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I have a task to write a formula for 2,4 dimethyl-hexane-1-ol. If I am incorrect, please suggest me how to write it, but I believe it should look like this:

CH3-CH2-CH2-CH2-CH-CH2-CH2-CH2 / OH So it has 8 C, 16 H and 1 O, but I am not sure if that is where the OH should go (4th CH in the drawing as in 2,4). Also does "1-ol" mean there is only one OH?

In short, how do I count where does a OH goes?

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    $\begingroup$ No, that's not how pretty much all of it works. What do you think "hexane" means, to begin with? $\endgroup$ Apr 26 '21 at 12:29
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    $\begingroup$ 1-ol means the alcohol substituent is on the first carbon in the carbon chain. Similarly, 2-ol means -OH is on the second carbon. $\endgroup$
    – Aashita
    Apr 26 '21 at 12:41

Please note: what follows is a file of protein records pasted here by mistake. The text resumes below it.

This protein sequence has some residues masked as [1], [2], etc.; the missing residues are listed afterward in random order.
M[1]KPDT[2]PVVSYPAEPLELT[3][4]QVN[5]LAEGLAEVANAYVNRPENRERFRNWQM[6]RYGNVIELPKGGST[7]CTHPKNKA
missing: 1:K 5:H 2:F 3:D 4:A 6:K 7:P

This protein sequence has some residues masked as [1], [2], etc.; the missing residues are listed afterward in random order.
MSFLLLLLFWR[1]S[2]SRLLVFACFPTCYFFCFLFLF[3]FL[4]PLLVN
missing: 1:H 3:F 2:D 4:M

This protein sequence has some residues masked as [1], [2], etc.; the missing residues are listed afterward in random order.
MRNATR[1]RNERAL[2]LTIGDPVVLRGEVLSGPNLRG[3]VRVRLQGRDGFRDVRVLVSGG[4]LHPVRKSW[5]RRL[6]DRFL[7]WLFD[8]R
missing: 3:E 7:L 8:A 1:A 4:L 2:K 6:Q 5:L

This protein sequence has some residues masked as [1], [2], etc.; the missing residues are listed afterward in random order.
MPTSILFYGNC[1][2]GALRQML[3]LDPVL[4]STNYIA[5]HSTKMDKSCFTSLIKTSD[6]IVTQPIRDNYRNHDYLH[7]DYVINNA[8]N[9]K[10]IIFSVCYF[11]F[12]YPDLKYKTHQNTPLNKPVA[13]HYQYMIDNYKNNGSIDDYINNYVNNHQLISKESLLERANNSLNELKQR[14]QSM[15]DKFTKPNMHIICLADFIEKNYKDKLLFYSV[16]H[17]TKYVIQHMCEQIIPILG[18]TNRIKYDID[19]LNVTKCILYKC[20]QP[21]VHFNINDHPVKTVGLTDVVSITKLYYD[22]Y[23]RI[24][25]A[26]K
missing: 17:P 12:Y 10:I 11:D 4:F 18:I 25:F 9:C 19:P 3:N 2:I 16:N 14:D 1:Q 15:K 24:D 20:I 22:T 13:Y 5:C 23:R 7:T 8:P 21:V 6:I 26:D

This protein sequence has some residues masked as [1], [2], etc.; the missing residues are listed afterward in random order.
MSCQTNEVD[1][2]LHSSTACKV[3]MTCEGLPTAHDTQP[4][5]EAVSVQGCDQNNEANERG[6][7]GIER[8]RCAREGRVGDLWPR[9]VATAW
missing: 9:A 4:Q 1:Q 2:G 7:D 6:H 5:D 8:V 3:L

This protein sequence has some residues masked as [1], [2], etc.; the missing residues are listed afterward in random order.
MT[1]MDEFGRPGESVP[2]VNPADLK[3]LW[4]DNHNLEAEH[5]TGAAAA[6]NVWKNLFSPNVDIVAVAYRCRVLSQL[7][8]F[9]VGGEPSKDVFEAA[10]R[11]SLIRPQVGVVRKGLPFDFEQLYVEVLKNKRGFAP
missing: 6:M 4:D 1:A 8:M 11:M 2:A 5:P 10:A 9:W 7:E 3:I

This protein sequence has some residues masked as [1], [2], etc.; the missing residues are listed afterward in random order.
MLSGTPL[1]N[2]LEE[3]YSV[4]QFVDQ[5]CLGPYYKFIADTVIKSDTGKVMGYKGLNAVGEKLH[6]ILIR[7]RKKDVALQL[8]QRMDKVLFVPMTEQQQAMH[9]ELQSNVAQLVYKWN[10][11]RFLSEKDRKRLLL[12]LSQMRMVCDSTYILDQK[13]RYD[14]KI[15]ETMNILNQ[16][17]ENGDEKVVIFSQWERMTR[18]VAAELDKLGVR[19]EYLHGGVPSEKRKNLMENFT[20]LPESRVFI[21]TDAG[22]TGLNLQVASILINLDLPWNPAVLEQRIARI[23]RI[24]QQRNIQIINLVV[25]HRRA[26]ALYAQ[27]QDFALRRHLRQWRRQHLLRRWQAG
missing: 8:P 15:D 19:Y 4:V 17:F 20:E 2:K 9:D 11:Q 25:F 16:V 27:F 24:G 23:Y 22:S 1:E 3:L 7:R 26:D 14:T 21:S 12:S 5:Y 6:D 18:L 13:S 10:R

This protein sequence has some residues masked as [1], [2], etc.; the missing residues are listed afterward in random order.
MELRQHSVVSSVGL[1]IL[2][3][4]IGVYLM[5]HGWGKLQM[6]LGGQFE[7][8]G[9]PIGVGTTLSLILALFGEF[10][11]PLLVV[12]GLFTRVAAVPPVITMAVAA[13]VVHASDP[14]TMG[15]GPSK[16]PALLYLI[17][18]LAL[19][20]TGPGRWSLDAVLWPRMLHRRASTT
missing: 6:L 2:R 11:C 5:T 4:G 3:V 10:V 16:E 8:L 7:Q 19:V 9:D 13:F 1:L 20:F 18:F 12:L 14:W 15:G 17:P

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First up, no '1-ol' doesn't mean there is one OH, the 1 signifies the position of the OH group in your parent chain (here ,hexane) which in this case is the C1 carbon. How many OH groups are present is represented by adding di/tri... as a prefix to '-Ol'. You need to learn how to identify and number a parent chain in organic compounds first in order to make the structures of orgo compounds using their IUPAC names .

Anyway, OH group will just attach to a terminal alkene of hexane and whichever terminal you choose, you need to number it 1. This will cover the hexan-1-ol part.

The carbon in your parent chain, adjacent to the carbon you just numbered , would be numbered 2 and so on and so forth until you have covered all the carbons of your parent chain.

Now just attach a methyl group on the carbon numbered 2 and another methyl to the carbon numbered 4 and that will cover your 2.4 dimethyl.

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